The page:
News

Smoke-free workplaces would hit tobacco profits

BMJ 2005; 330 doi: http://dx.doi.org/10.1136/bmj.330.7487.325-a (Published 10 February 2005) Cite this as: BMJ 2005;330:325
  1. Lynn Eaton
  1. London

    Tobacco multinationals would lose an estimated £310m ($575m; €450m) in sales every year if UK workplaces were smoke free, claims the BMA's chairman, James Johnson.

    His comments come in the foreword to a report, Smoke-free World, from the BMA's Tobacco Control Resource Centre, in which doctors' leaders from eight countries describe the success of antismoking legislation.



    Embedded Image

    Cuban workplaces, including this cigar factory, are now subject to a smoking ban

    Credit: STEPHEN FERRY/LIASON/GETTY IMAGES

    “Powerful vested interests peddle myths that smoke-free legislation is unnecessary,” wrote Mr Johnson. “They say it is unworkable, unpopular, and will lead to economic ruin. Such predictions are little more than scaremongering. The evidence shows that smoke-free laws save lives.”

    In the report a statement from the Californian Medical Association seems to confirm this. Smoke-free laws were introduced in California in July 1998, and since then, says its president, Dr Robert Hertza, “California's lung cancer rates have fallen six times faster than in US States without smoke-free laws.”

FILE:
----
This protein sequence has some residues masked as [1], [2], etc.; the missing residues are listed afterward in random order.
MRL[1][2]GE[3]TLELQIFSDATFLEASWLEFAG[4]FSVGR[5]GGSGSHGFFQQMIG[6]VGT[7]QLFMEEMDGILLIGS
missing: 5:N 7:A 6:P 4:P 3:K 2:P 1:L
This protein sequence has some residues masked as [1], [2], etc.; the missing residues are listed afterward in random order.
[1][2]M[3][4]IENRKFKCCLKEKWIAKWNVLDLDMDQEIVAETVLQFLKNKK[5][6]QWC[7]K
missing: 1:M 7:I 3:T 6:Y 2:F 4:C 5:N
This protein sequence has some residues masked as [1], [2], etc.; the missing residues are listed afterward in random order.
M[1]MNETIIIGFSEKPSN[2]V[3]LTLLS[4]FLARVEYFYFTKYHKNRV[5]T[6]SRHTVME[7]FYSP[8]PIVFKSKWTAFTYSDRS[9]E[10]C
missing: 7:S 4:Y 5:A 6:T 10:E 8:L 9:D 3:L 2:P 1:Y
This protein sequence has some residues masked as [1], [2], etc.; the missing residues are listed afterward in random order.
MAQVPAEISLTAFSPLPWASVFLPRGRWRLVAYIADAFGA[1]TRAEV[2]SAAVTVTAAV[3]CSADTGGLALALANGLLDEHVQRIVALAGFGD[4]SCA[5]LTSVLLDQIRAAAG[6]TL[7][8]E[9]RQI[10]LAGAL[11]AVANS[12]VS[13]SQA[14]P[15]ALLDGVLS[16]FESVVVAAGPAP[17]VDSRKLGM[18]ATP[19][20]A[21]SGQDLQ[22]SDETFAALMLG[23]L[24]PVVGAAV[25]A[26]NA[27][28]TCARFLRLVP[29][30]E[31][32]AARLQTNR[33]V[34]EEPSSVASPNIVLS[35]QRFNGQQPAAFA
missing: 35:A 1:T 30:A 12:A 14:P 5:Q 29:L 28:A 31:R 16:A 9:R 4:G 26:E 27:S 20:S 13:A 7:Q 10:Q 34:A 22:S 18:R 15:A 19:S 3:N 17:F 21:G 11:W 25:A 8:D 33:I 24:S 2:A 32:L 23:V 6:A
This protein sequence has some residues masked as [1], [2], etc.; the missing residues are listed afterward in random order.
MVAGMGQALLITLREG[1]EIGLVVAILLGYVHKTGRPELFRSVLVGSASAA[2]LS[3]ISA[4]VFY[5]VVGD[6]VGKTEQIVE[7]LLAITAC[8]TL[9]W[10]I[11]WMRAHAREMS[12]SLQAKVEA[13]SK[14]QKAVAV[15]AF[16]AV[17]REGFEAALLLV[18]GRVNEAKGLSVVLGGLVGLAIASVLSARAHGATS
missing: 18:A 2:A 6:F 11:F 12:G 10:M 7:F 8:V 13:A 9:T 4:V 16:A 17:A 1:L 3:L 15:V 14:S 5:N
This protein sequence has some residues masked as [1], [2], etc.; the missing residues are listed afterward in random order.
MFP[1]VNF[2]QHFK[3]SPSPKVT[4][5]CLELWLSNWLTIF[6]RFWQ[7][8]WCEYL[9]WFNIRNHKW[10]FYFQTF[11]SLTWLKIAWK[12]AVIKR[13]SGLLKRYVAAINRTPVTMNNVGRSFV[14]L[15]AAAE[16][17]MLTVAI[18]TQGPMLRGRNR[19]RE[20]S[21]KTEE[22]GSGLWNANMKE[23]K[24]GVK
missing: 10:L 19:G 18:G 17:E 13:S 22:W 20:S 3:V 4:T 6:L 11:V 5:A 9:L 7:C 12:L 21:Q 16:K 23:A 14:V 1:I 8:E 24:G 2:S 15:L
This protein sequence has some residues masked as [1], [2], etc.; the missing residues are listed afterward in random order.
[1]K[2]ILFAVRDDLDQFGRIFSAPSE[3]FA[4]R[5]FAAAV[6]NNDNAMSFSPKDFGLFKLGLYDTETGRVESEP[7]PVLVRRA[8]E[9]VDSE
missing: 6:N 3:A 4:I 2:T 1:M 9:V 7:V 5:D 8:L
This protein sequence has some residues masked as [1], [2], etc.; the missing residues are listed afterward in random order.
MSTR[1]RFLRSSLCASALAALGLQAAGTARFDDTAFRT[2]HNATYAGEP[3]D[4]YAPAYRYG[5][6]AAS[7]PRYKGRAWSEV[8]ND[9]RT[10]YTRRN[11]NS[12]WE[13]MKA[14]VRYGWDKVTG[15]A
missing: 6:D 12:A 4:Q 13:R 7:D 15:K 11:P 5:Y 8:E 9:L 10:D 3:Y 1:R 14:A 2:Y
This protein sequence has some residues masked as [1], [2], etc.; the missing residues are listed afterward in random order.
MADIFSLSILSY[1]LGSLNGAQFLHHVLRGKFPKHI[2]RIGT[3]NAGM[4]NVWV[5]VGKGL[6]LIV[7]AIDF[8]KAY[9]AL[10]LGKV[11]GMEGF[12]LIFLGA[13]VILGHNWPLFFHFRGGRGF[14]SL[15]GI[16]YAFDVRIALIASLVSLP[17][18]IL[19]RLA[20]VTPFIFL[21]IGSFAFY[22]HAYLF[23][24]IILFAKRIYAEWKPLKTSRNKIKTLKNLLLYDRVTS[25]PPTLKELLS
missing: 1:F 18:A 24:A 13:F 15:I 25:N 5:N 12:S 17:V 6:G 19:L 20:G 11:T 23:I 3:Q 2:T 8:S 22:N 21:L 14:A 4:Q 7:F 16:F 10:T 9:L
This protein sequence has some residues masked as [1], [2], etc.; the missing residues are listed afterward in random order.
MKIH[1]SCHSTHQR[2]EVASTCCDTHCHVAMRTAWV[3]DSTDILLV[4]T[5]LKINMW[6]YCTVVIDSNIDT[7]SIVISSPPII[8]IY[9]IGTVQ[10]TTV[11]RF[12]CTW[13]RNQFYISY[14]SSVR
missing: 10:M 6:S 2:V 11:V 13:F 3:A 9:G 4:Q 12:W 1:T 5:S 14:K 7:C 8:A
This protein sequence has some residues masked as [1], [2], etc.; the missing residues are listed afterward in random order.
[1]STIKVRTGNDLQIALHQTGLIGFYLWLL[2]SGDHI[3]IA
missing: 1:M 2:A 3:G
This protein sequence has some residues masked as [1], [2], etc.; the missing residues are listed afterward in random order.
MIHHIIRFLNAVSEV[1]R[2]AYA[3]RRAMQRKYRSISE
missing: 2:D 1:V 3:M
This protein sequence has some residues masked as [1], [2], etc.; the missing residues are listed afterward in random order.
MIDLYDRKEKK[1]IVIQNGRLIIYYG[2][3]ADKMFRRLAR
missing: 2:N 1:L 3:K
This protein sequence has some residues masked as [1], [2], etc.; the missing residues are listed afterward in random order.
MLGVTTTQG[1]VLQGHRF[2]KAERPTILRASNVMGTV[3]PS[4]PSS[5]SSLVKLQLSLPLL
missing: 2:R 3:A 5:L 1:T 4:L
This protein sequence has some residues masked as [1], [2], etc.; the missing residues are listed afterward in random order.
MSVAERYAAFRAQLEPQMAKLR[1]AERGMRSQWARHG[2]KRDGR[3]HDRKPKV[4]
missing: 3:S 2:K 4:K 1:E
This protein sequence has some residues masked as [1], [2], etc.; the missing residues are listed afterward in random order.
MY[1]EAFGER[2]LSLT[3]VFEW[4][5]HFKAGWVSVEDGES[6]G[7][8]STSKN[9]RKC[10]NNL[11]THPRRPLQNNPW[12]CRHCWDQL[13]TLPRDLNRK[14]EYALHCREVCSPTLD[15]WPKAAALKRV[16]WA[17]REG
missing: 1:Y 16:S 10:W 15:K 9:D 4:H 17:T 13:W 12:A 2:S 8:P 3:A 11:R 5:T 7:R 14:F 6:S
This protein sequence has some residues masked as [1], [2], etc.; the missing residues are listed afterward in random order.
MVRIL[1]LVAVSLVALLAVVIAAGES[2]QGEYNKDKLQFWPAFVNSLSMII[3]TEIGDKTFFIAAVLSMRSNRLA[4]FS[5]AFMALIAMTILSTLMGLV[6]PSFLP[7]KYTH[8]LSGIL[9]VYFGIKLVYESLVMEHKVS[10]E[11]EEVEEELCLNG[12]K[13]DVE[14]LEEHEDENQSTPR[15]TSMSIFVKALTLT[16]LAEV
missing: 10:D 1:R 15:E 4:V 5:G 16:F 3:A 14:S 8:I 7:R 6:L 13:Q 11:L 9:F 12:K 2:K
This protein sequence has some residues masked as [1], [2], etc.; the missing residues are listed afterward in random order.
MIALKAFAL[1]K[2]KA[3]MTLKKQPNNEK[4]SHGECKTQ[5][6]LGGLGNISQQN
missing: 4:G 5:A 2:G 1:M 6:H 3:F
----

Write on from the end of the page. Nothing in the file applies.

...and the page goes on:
Dr James Reilly, president of the Irish Medical Organisation, said that more than 7000 somkers quit in the six months before the ban on smoking in public places became law in March 2004.

    In the recent white paper on public health for England, Choosing Health—Making Healthy Choices Easier, the health secretary, John Reid, announced plans that will partially ban smoking in enclosed public places (BMJ 2004;329: 1201, 20 Nov).

    Vivienne Nathanson, BMA's head of science and ethics, said: “These doctors are telling us that partial measures don't work. If you work in a government building you'll be lucky, but if you work in a pub that does not serve food, you'll have a greater chance of developing lung cancer or heart disease.

    “It's time for the UK government to play fair and protect everyone from exposure to secondhand smoke at work.”

    Meanwhile in Cuba, a country renowned for its high quality tobacco used in cigars, a ban has been announced on smoking in public places, including hospitals and workplaces. According to official statistics, 32% of Cubans smoke.

    Smoke-free World is available at www.bma.org.uk/ap.nsf/content/smokefreeworld